Rethink 2021: Learnings from Next Generation Manufacturing Leaders
What draws the next generation of leaders to a career in manufacturing?
While the specifics may vary from person to person, it’s the challenge, and the satisfaction, of seeing a product through from design to being in the hands of satisfied customers in the best, fastest way possible while continuously learning all along the way, according to members of the Next-Generation Panel session at the MLC’s 2021 Rethink Summit this week.
The three 2021 Manufacturing Leadership Award Winners on the panel — Kat Duggan, Coatings Business Learning Leader at Dow; Kasia Karimee Garcia Bracho, Supply Chain Lead at IBM; and Katia Valenzuela, Communications and Design Association, MxD — had so much enthusiasm for their chosen career path that the audience at the virtual event couldn’t help but cheer them on.
Duggan said her experience so far has “really been a joy,” while Valenzuela added, “It’s such a wonderful, innovative world…it was like [I discovered] a treasure trove of opportunities I didn’t even know existed within manufacturing.”
To thrive in that continuously innovating world as it moves into the future, next generation leaders will need some hard and soft skills that perhaps their predecessors did not, such as how to quickly analyze data to make critical decisions, let go of past traditions, and have the flexibility to be open to new ideas, new tools, new technologies, and the new M4.0 culture. Future leaders, they said, must be open and empathetic, able to listen and contribute back to their communities, and able to collaborate with all the people on their teams.
To attract the next generation of leaders, manufacturers also need to ensure that their workforce, especially at the upper echelons, are diverse. As Valenzuela said, “It’s very important to see people who look and act and think like you do in positions of leadership, not just because they bring their own diverse set of perspectives, experiences, and knowledge, but also because they can give someone like me a role model to look up to.”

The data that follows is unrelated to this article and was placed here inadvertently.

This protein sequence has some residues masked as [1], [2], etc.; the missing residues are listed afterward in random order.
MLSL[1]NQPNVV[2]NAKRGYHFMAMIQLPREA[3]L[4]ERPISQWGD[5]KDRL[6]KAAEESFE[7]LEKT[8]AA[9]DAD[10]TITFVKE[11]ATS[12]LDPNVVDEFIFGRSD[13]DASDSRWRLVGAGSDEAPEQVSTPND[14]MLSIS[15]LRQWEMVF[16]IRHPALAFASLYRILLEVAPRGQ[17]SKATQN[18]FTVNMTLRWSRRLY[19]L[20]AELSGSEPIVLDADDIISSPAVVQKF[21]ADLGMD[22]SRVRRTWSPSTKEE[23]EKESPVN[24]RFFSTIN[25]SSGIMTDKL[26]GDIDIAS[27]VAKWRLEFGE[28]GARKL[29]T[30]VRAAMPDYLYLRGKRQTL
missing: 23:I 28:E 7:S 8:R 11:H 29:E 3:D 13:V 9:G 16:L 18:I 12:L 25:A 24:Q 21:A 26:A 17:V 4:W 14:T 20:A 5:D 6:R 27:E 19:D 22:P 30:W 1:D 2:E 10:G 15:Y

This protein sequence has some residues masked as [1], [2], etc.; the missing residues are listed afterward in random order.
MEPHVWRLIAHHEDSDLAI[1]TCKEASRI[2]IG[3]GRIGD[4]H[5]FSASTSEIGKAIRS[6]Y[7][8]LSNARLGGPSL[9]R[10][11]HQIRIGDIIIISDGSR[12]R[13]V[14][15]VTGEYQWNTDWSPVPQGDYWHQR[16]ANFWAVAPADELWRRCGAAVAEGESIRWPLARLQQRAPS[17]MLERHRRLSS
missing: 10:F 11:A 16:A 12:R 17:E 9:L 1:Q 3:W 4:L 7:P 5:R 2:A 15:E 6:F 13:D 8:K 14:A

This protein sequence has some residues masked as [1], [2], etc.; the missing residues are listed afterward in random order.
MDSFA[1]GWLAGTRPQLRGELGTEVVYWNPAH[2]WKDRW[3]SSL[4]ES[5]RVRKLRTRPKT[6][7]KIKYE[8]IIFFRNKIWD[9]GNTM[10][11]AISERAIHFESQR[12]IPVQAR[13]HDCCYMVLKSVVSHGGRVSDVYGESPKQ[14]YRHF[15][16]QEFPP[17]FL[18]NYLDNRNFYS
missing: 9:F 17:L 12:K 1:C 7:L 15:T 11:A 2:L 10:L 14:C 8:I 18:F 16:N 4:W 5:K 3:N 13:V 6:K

Bracho also emphasized the importance of fostering a culture where everyone feels welcomed and respected. “Let’s be active and proactive” when it comes to hiring from the outside and promoting from within, added Duggan.
Sustainability is also important to the next generation, they added. New technologies such as blockchain can increase transparency and trust in a company’s ability to maintain standards at every stage of manufacturing. While local or global regulation may drive some sustainability efforts, consistent consumer pressure is ultimately what’s going to change business attitudes and how money is spent.
Bracho cited an IBM survey of more than 414,000 people in nine countries that found environmental responsibility to be a key factor for consumers. “The trend toward sustainability is growing, and it’s something that companies should focus on,” she said.
As to what we’ve learned from the pandemic? Digital is going to be the biggest winner for manufacturing, they said. And with that increasing focus on digital technology comes adaptability, flexibility, a culture of continuous improvement, and the need for an increased focus on cybersecurity.